• the string assigned to s3 contains character values > 255

In all cases, the practical upshot is that the string on the right hand side of the assignment will be treated as a wide/unicodestring constant at compile time.

  • Reason: The encoding of shortstrings and ansistrings is always the system (ansi) encoding at run time. This system encoding can be different every time the program is run, and hence cannot be determined at compile time. It is therefore not possible for the compiler to convert a wide/unicodestring constant to an ansi/shortstring at compile time. See also bug report 16219.
  • Remedy: If you require the string's characters to contain particular ordinal values, declare the string constant as a sequence of byte-sized values (i.e., values <= 255, and in case of hexadecimal notation only use two digits), or do not use any {$codepage xxx} directive nor an UTF BOM. In all other cases, declare the typed constant as a widestring or unicodestring.

Implicit "result" variable in MacPas mode

  • Old behaviour: In MacPas mode, all functions could automatically access the function result via the implicitly defined result alias (like in Delphi and ObjFPC mode).
  • New behaviour: The result alias is no longer defined by default in MacPas mode.
  • Reason: It is not available in Mac Pascal compilers either, and can mask other identifiers thereby changing the behaviour of code.
  • Remedy: You can reenable the result alias by adding {$modeswitch result} to your program code (after any {$mode macpas} statements), or by using the -Mresult command line option (after any -Mmacpas parameter, and provided there are not {$mode xxx} directives in the source).

Implementation changes

Order of parameters in RTTI

  • Old behaviour: The order in which the parameter information for a function was stored in the RTTI depended on the function's calling convention. If the calling convention on i386 passed parameters from left-to-right, parameters were stored from left to right (regardless of the actual platform, which was a bug in itself), otherwise they were stored from right to left.
  • New behaviour: The parameters are always stored from left to right in the RTTI, i.e., as they appear in the source code.
  • Effect: Code parsing RTTI information for the purpose of figuring out in which order to pass the parameters will no longer work.
  • Reason: Delphi compatibility, making the information more useful for IDEs.
  • Remedy: Adjust your code so it always expects parameters to appear in the RTTI ordered from left to right. In the future, we will also add the calling convention itself to the RTTI (like Delphi), so you can use that information to reorder the parameters in case you want to use this information to call the routine.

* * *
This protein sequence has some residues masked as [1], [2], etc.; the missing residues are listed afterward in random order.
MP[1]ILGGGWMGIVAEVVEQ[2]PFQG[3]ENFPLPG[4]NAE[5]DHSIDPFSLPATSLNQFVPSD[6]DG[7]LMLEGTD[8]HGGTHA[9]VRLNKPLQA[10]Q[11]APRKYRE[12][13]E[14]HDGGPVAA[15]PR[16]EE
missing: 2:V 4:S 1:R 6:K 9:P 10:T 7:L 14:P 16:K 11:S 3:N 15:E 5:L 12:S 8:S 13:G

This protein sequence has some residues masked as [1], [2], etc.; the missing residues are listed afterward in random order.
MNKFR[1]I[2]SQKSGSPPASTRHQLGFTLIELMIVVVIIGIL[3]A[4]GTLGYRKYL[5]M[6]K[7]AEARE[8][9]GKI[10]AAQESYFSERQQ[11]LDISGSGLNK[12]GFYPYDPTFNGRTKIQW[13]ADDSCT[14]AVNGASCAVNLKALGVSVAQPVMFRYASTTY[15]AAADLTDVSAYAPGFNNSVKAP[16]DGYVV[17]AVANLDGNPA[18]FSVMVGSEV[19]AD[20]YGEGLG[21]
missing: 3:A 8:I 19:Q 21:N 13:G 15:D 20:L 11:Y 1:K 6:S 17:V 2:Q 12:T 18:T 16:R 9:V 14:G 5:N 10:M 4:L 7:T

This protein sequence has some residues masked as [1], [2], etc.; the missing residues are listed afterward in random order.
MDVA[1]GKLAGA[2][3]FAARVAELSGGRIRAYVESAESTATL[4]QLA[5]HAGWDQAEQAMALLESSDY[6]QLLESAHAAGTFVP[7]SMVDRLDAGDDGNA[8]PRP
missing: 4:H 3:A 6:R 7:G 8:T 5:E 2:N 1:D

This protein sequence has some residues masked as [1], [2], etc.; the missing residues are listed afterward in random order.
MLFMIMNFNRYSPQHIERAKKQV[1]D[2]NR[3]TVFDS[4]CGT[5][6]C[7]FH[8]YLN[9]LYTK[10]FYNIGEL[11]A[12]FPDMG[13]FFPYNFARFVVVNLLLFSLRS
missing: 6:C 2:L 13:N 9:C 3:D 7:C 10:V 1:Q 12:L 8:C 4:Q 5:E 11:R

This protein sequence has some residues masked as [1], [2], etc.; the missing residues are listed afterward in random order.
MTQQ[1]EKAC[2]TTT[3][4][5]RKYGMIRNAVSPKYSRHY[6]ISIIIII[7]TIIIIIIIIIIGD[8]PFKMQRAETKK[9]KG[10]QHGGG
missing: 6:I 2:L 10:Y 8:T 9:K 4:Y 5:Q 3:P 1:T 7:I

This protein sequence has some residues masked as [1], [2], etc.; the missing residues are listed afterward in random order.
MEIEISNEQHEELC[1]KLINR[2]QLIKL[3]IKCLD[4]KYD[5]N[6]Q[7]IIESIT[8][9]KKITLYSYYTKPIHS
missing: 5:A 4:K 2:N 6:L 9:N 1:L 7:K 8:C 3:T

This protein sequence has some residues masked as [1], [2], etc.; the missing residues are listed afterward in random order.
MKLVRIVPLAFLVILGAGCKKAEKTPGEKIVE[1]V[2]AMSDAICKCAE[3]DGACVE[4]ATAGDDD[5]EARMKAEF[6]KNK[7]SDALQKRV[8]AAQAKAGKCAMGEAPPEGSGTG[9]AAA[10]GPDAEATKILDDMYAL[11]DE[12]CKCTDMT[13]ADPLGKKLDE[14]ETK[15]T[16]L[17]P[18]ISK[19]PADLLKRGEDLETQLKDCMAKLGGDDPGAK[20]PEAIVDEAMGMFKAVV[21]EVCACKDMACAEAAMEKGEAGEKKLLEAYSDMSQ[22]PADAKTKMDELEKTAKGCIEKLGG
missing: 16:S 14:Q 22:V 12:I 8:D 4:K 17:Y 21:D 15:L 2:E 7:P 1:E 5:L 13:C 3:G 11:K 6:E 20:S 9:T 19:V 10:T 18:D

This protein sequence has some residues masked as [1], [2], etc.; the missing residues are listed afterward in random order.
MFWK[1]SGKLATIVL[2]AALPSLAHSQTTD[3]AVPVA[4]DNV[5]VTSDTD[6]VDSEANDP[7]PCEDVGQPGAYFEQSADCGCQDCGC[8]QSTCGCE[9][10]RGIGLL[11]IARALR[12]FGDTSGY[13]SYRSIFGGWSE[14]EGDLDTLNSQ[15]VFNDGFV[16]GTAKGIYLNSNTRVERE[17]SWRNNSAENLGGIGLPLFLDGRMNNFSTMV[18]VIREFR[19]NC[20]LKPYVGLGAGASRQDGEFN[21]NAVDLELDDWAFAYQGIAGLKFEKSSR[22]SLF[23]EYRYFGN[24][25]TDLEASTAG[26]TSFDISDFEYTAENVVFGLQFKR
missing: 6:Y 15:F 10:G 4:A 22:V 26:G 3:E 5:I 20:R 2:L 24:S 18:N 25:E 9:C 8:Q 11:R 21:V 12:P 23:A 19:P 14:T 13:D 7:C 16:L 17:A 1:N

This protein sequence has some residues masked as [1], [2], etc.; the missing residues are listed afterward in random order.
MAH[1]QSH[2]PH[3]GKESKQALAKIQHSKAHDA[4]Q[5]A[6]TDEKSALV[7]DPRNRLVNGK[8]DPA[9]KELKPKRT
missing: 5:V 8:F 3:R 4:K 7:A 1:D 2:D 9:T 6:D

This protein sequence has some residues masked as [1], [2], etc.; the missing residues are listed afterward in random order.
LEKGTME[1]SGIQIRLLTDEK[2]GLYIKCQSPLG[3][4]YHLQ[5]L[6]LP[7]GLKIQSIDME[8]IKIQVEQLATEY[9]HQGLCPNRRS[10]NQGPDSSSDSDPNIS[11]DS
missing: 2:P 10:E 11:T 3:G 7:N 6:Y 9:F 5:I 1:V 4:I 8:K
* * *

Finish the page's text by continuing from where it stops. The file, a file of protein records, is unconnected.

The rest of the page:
Sizes of sets in TP/Delphi mode

  • Old behaviour: {$packset fixed} was the default for all language modes. This packs a set of up to 32 elements in 4 bytes, and all other sets in 32 bytes.
  • New behaviour: The default in TP/Delphi mode is now {$packset 1}
  • Effect: In those language modes the size of sets with 1..8 elements will now be 1 byte, and the size of sets with 9..16 elements will be two bytes. Sets with 17..32 elements will remain 4 bytes, but after that every additional 8 elements the size will increase by 1 byte up to 249..256 elements, which will result in a set of 32 bytes.
  • Reason: TP/Delphi compatibility.
  • Remedy: If you have code written in TP/Delphi mode that depends on the old packset setting, add {$packset fixed} to the source (after setting the syntax mode to Delphi/TP, since the mode switching changes the packset setting). This is backward compatible with at least FPC 2.2.4 and later.

Constants in mixed signed/unsigned 64 bit expressions

  • Old behaviour: Some comparisons involving a negative 64 bit constant and a unsigned 64 bit variable were handled incorrectly by the compiler: the negative constant was internally explicitly typecasted to the unsigned type.
  • New behaviour: The compiler will now correctly use the original value of the negative constant.
  • Effect: Some comparisons that previously evaluated to "true" at run time, may now evaluate to "false" at compile time.
  • Example:

<delphi> const

 // note that 64 bit hexadecimal constants are always parsed as int64
 // (also by previous FPC releases)
BIG_A = $AB09CD87EF653412;


q : qword;


q := qword(BIG_A);
if (q = BIG_A) then

end. </delphi> The above program used to print 'same', but will now print 'different'

  • Reason: The compiler must not automatically convert negative constants to positive equivalents like that.